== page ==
Thomas D. Clark, the legendary Kentucky historian, helped start UPK in 1943. Since then, it has published 2,100 books that have sold 4.6 million copies in 40 countries. Currently, about 85 percent of its sales are books in print and 15 percent are e-books.

While scholarly publishing is part of UPK’s mission, Salisbury has increased the focus on important books about Kentucky and Appalachia that will sell well in the region but don’t have the kind of national audience mass-market publishers require.

Among them: The Kentucky Encyclopedia, the Kentucky African American Encyclopedia, Atlas of Kentucky, The Complete Guide to Kentucky State Parks and countless books of Kentucky history, biography, literature and explorations of the state’s culture, politics, food, bourbon, plants, animals and trees.

UPK publishes contemporary Kentucky writers, such as Crystal Wilkinson and Bobbie Ann Mason, and has kept in print works by famous Kentucky authors of the past, such as Robert Penn Warren, Jesse Stuart, James Still and Janice Holt Giles.

Upcoming publications include a cultural history of Elkhorn Creek by former state poet laureate Richard Taylor; a comprehensive guide to Kentucky reptiles and amphibians; a book about the UK basketball team’s 1978 championship season; and a book about Kentucky Senators by Senate Majority Leader Mitch McConnell.

As a publishing partner with the U.S. Army, UPK publishes a lot of military history. Several of its titles have made the Army Chief of Staff’s Professional Reading List.

Now would be a good time to start contacting lawmakers in the Bluegrass State, folks.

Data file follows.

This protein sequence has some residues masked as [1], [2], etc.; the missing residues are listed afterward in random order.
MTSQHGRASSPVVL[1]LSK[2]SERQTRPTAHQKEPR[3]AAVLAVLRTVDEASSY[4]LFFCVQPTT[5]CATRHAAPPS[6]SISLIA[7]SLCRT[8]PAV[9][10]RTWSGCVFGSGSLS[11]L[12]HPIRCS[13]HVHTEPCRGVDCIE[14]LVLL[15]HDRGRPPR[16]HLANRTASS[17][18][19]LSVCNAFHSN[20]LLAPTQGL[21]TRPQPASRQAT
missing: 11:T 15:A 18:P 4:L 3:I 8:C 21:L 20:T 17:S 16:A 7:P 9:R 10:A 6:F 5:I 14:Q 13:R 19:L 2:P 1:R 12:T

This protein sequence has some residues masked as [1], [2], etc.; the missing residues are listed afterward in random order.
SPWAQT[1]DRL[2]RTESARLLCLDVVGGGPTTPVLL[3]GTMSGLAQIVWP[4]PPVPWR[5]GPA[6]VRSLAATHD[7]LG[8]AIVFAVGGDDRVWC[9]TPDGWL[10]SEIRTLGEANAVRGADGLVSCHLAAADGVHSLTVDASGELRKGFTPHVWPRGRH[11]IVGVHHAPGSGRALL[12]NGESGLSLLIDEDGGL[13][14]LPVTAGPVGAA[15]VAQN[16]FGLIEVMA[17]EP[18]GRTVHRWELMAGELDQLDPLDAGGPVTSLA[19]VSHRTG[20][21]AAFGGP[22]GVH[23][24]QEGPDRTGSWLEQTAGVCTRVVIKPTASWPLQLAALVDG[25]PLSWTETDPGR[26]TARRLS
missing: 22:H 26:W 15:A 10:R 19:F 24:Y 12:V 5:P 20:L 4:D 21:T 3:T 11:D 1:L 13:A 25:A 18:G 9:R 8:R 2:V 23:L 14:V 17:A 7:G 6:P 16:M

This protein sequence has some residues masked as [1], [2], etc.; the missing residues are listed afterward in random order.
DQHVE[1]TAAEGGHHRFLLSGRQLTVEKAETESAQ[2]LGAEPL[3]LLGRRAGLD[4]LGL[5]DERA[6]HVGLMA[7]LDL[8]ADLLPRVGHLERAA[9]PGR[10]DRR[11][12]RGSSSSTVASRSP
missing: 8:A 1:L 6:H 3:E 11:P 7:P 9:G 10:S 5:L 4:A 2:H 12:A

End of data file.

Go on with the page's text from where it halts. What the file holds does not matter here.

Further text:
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The home as the center of history

I’ve been reading Richard White’s The Republic for Which It Stands, and it’s as good as you’d expect a volume in the Oxford History of the United States by a scholar of White’s caliber to be.

One of the themes he returns to again and again is the importance of “home”—the independent, male-headed household—as a driving force in American history during the late nineteenth century.  The home and the values associated with it, White claims, “provided the frame in which ordinary nineteenth-century Americans understood their own lives, the economy, and the national goals of Reconstruction in the South and West.”  It links together a lot of seemingly disparate trends and events from the end of the Civil War to the turn of the twentieth century.

The desire to propagate independent households helped form the basis for free labor ideology.  Reconstruction was an effort to extend the benefits of the home to African Americans, and those Americans who resisted Reconstruction invoked the need to defend white homes to justify racism.  Labor reformers claimed that rapacious capitalism threatened the stability and integrity of households.  And in the West, some white Americans attempted to use the idealized, male-headed home as a template for Indian acculturation, while others sought to displace or exterminate those same Indians because of the threat they posed to settlers trying to establish their own independent households.  It might not be too much to say that Americans of that era either embraced or rejected any given thing to the same degree that it nurtured or threatened the propagation and protection of independent, male-headed homes.